College of Science, Engineering, & Technology: Mechanical Engineering Program Kicks Off, New Building in the Works

By Autumn Nuzman

Assistant Professor of Mechanical Engineering Dr. David Christensen helps students with a project in the prototyping and coding lab.

In the fall of 2018, DSU started its Mechanical Engineering program. This exciting new program offers a Maker Certificate, an Associate of Science in Pre-Engineering (APE), and a Bachelor of Science in Mechanical Engineering (BSME).

“The best thing about these degrees is that they stack onto each other,” said David Christensen, Assistant Professor of Mechanical Engineering. The Maker Certificate focuses on 12.5 credits of coding and design classes, all of which can be applied toward the APE degree, and classes from the APE degree can be applied toward the BSME degree.

Christensen said, “[As part of the Maker Certificate, students] learn how to design 3D objects in the computer using SolidWorks. They learn how to design linkages, gear trains, and cams. They also learn to prototype their designs using various machines and processes such as 3D printers, laser cutters, CNC machines, vinyl cutters, injection molding, vacuum forming, welding, casting, electroplating, composite laying, and post-processing techniques for 3D prints. They even learn to program microcontrollers to take data from sensors, process that data, and move motors. Essentially, students learn to take their ideas and make a prototype.”

The Mechanical Engineering program has a heavy focus on robotics, also known as mechatronics, and manufacturing. On April 23, 2019, engineering and maker students will showcase their knowledge and abilities in these areas at Dixie Design Day with activities such as a robotic golf demonstration.

The robotic golf demonstration is part of the freshman project attached to MECH 1200/1205 and involves students teaming up to design and prototype robotic obstacles that interact with the golf ball in order to provide an entertaining experience for golfers. Each team starts with three modular and customizable mini golf course panels with modular terrain, and each sub-team is assigned to a panel. Each team must arrange the panels and terrain to form a mini golf course hole and agree on a cohesive theme to which the obstacles of each sub-team must conform.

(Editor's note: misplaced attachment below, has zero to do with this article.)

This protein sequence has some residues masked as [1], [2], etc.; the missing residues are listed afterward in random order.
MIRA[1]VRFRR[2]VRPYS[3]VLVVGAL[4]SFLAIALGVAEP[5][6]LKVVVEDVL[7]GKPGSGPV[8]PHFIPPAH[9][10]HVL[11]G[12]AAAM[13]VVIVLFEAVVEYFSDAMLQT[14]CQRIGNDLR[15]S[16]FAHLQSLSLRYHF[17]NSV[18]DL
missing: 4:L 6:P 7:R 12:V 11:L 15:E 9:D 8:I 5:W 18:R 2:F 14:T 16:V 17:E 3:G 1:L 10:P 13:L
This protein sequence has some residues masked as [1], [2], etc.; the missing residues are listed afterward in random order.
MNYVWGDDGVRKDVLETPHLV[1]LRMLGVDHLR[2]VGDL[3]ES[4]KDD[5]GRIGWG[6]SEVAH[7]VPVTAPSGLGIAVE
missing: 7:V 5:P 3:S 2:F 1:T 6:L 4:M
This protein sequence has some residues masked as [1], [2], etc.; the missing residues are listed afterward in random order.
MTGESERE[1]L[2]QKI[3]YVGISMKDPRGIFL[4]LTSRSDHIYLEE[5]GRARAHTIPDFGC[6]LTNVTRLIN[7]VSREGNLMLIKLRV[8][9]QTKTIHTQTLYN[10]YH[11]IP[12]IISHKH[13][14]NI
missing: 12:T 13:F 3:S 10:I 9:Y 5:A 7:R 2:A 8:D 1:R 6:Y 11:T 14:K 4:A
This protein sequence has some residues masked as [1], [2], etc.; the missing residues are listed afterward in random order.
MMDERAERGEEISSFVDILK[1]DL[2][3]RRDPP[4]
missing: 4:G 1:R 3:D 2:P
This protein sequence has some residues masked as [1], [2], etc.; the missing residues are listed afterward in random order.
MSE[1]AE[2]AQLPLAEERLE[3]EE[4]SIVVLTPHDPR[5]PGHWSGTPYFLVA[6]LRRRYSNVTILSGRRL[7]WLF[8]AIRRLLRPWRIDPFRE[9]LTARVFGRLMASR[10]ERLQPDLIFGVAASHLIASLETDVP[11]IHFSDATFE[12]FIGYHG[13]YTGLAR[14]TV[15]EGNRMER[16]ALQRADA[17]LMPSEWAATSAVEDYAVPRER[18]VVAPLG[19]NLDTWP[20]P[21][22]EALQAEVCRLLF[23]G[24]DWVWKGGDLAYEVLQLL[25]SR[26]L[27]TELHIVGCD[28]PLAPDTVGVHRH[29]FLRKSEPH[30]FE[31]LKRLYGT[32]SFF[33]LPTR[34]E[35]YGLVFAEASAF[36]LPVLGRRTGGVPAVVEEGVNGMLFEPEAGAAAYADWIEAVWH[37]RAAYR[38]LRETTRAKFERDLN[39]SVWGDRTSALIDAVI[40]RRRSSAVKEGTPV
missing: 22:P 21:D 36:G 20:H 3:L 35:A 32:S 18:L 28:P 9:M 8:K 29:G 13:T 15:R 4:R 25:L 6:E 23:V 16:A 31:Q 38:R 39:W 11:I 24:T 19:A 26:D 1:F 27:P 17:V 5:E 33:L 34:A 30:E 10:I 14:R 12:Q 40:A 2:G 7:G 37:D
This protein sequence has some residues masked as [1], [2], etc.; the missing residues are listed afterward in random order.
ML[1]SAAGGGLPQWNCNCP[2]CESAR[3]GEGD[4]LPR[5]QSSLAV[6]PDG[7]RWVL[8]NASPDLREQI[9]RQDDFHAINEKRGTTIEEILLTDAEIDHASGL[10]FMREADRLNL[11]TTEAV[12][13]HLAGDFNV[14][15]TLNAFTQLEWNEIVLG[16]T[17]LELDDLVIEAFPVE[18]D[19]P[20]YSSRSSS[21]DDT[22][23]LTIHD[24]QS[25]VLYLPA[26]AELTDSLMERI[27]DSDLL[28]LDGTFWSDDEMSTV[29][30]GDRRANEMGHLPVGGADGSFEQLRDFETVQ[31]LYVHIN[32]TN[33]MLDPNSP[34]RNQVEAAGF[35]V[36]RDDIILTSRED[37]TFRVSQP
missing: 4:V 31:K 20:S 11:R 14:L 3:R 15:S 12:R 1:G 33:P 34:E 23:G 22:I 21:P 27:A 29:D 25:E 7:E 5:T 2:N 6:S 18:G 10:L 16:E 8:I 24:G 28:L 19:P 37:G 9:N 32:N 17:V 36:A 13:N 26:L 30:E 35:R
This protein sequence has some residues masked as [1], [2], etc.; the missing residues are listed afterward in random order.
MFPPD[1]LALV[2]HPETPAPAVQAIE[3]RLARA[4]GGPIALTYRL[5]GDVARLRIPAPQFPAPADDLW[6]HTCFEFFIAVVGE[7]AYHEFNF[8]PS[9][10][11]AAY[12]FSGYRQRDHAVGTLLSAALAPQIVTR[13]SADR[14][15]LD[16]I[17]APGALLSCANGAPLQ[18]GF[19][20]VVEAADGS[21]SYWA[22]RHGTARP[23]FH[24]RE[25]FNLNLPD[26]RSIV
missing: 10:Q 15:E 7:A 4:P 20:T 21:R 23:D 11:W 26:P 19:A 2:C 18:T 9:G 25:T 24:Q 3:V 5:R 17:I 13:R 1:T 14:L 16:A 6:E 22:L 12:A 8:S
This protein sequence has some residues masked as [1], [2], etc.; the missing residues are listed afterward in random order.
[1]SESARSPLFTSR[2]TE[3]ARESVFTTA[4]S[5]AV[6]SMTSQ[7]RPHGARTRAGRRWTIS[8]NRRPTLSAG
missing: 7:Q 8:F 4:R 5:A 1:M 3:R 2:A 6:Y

Christensen said, “As an example, a sub-team with a seashore or bay theme could prototype a continuously rocking ship that launches the golf ball out of its cannon if the golf ball reaches the ship’s deck. On Dixie Design Day, the public will be invited to play on and rate the miniature golf courses.”

For final project competitions at the end of the semester, students work in teams of four to design and prototype a water-powered conveyor system to move game balls from pipe 1 to the goal. The conveyor system is comprised of four subsystems: a water power converter, mechanism one, mechanism two, and mechanism three.

The water power converter captures the energy from water being pumped from the water bucket with a water wheel or turbine to turn a three-stage gear train. The gear train attaches to and powers mechanisms 1, 2, and 3 via a timing belt. Mechanisms 1, 2, and 3 move the game ball from pipe 1 to pipe 2, pipe 2 to pipe 3, and pipe 3 to the goal bucket, respectively.

A lot of expansion has occurred within the program and some of it is still ongoing. For instance, the prototyping and coding lab, introduced in the spring of 2019, is home to 23 3D printers and was expanded over winter break with soldering stations for MECH 1200/1205.

“We acquired 11 3D printers prior to spring 2018 and 12 more prior to fall 2018,” Christensen said. “3D printers are one of the many tools that makers and engineers use to prototype.”

These 3D printers aren’t just used for making engineering-related projects, though. Some students have made more artistic objects such as vases and topographical maps of the Grand Canyon and Idaho.

In the fall of 2019, a circuits lab will be added that houses equipment such as oscilloscopes, function generators, power supplies, and bench-top digital multimeters. The capabilities of this lab will be expanded in spring 2020 with data acquisition units and comprehensive materials testers.

Also, a new Science, Engineering, & Technology (SET) building is currently being designed and if the Utah Legislature appropriates funding to the project, construction is anticipated to begin in the fall of 2019. The SET building will be home to engineering, biology, chemistry, physics, and geology labs and classrooms.

Exciting new things are in the works for DSU’s Mechanical Engineering program, and all of the classes in the Maker Certificate are open to students of any major as well as to the public.

DSU has asked the Utah State Legislature for funding to build a Science, Engineering & Technology building to house the University's growing programs.